I would like to repurpose eight, 8' LED strip lights that were previously individually powered by 1600ma constant current drivers. Is it possibble to power these LED fixtures with a more readily available Constant Voltage driver? I only have one of the previously used drivers (dimmable) which had an output voltage between 10 and 55 so my plan would be to dial down a 60 V power supply to 55 V. As far as limiting the current, my plan would be to put enough fixtures parallel to the power supply that it couldn't exceed the 1600ma per fixture rating. For example if I was to use a 600W power supply my logic is this: 600w / 55v = 10.91A / 7 = 1558ma per fixture at 55V

Is this logic at all correct or will I just smoke the LED's attempting this?


  • \$\begingroup\$ for clarity I would power 7 of the fixtures in parallel \$\endgroup\$
    – Jake H
    Commented Oct 12, 2020 at 22:25
  • 1
    \$\begingroup\$ Sounds like a bad plan to drive strips with constant voltage without current limiting if they are meant to be driven with constant current. The current would not divide equally, as strip with lowest voltage would light up first, and draw all the current through it, most likely breaking and then the next strip would light up, drawing all the current, etc. \$\endgroup\$
    – Justme
    Commented Oct 12, 2020 at 22:32
  • \$\begingroup\$ even if Justme stated the worst case scenario with the led-strips vaporizing,... if not you will for sure have different currents in each stripe, resulting in different brightness. But you might be able to use one central DC voltage controler - adjusted to say 58-60V and then build a simple current source (e.g. 2 transistors, 2 resistors - one being adjustable) for each stripe, just for balancing the parallel stripes... that should be feasable \$\endgroup\$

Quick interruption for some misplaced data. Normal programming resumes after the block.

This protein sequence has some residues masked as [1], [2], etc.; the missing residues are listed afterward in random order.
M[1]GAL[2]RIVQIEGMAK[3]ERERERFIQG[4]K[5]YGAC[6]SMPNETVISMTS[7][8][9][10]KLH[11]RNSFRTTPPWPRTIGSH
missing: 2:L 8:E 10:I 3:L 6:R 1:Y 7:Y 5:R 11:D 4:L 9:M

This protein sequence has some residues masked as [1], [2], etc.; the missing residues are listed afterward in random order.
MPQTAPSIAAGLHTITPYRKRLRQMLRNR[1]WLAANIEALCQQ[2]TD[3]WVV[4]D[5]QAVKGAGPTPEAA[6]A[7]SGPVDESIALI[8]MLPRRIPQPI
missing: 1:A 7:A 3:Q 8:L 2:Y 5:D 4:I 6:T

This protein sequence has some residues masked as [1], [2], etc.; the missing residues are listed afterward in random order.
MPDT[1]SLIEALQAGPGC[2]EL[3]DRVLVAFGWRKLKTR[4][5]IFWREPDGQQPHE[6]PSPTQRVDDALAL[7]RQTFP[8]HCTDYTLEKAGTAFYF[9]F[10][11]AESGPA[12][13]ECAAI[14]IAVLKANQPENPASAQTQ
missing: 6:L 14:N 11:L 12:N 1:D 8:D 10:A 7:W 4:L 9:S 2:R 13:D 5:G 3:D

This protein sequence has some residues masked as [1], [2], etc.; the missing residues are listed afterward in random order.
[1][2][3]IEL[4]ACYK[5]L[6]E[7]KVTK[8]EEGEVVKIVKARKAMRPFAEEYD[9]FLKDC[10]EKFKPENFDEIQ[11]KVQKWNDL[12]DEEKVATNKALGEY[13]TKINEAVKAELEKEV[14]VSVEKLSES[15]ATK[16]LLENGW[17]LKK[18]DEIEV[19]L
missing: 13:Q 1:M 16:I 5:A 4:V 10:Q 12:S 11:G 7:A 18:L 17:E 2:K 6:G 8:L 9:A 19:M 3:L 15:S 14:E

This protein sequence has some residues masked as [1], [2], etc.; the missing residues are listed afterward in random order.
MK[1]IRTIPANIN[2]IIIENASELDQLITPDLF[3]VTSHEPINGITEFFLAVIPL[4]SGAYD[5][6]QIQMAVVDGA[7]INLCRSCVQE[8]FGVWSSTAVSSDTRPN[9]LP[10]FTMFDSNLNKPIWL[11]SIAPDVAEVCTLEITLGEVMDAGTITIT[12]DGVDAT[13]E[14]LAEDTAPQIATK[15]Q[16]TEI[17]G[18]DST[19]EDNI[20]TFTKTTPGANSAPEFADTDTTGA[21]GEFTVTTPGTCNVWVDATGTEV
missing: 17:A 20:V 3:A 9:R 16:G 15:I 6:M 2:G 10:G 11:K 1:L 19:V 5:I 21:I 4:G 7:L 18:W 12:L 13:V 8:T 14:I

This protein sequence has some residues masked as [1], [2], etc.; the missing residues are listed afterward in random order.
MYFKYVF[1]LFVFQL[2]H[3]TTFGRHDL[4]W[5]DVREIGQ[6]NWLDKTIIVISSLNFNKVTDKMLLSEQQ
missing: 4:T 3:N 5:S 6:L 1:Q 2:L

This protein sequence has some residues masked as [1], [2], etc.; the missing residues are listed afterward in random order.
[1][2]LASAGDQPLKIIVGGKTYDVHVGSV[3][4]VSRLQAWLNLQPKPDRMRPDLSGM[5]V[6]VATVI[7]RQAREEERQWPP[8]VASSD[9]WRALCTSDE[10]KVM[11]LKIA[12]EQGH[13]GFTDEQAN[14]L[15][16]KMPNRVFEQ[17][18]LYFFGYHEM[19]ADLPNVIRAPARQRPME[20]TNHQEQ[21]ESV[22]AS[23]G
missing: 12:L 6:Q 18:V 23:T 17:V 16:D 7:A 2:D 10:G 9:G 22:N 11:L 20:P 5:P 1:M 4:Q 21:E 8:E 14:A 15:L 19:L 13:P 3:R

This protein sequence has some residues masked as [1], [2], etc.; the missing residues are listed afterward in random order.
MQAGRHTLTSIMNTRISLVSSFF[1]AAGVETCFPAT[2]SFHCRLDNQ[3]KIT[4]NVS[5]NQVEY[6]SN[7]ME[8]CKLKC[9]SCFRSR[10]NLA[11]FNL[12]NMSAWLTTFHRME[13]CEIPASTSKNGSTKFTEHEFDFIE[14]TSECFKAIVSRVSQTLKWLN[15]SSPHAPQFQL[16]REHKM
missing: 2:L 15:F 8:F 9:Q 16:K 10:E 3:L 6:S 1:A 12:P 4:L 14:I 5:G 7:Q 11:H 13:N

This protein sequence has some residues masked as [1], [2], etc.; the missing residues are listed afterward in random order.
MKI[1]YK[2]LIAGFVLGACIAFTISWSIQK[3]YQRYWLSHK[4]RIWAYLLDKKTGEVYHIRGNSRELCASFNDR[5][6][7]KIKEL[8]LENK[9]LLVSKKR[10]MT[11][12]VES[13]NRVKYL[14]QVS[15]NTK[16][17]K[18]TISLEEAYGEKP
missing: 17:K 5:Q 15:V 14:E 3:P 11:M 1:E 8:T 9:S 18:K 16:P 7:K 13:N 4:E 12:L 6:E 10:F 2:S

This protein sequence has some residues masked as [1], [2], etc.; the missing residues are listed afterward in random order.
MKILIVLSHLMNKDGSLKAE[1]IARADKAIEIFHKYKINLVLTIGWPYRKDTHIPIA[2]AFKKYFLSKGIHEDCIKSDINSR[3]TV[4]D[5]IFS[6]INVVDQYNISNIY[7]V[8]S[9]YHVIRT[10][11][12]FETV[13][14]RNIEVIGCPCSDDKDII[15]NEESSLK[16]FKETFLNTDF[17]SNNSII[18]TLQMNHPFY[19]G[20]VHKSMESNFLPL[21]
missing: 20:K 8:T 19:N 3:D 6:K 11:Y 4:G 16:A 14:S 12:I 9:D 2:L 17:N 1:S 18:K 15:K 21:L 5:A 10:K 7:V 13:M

– schnedan
    Commented Oct 12, 2020 at 23:36

1 Answer 1


If you dial down the voltage to 50 V then monitor the current rise with temperature as Vf reduces -0.1%/‘C or ~-0.5V then you should be able to adjust the current and temperature so that they do not overheat with a 700W supply to have margin, as it is a bad idea to load a supply to >=100% for reliability reasons.

You might then be able to Make a dimmer with a Nch Fet rated for 10x the current or a really good heat sink.

Use a a smallish power shunt switch resistor to have a minimum load current of 5% max. if the supply is unhappy then add an LC LPF with a 2 Ohm impedance at the switching rate for good dampening.

You may adjust my estimates.

  • \$\begingroup\$ Thank you for all of the advice. I am just an electrician so I am not familiar with some of the technical recommendations but I think I was able to get the general concepts by doing some Google searches. I purchased a CC CV Step Up Regulator off of Ebay to test on a single fixture. If it works out I intend on using one per fixture to dial the voltage and amperage to the appropriate levels. Ill only load the Power Supply to 75 or 80 percent as suggested. Thanks again!! \$\endgroup\$
    – Jake H
    Commented Oct 14, 2020 at 16:25
  • \$\begingroup\$ The LEDs behave exactly like Zeners so the CC supply had a wide range, yet your string will draw current at exponential levels above threshold. The effective series resistanceESR above 1/3 power is almost linear rather than exponential. ESR approx = S/P /2Pmax for S number in series and P in parallel. So if say 12S4P , S/P=3 and if each LED Pmax=1W, ESR=3/2 Ohms. Your numbers may be different, Each LED has a threshold voltage ~ 2.85 and rated Vf~3V roughly the current is thus proportional to VI and ESR is the ratio of the slope above 1/3 power \$\endgroup\$ Commented Oct 14, 2020 at 16:48
  • \$\begingroup\$ Using Vth and Vf and number of LEDs in series, S you can now estimate your required Voltage for the array, current depends on P \$\endgroup\$ Commented Oct 14, 2020 at 16:54
  • \$\begingroup\$ So imagine each LEd as a 3V Zener \$\endgroup\$ Commented Oct 14, 2020 at 16:55
  • \$\begingroup\$ |------------| | Mind | | Blown!! | |------------| (__/) || (•ㅅ•) || /   づ \$\endgroup\$
    – Jake H
    Commented Oct 14, 2020 at 22:35

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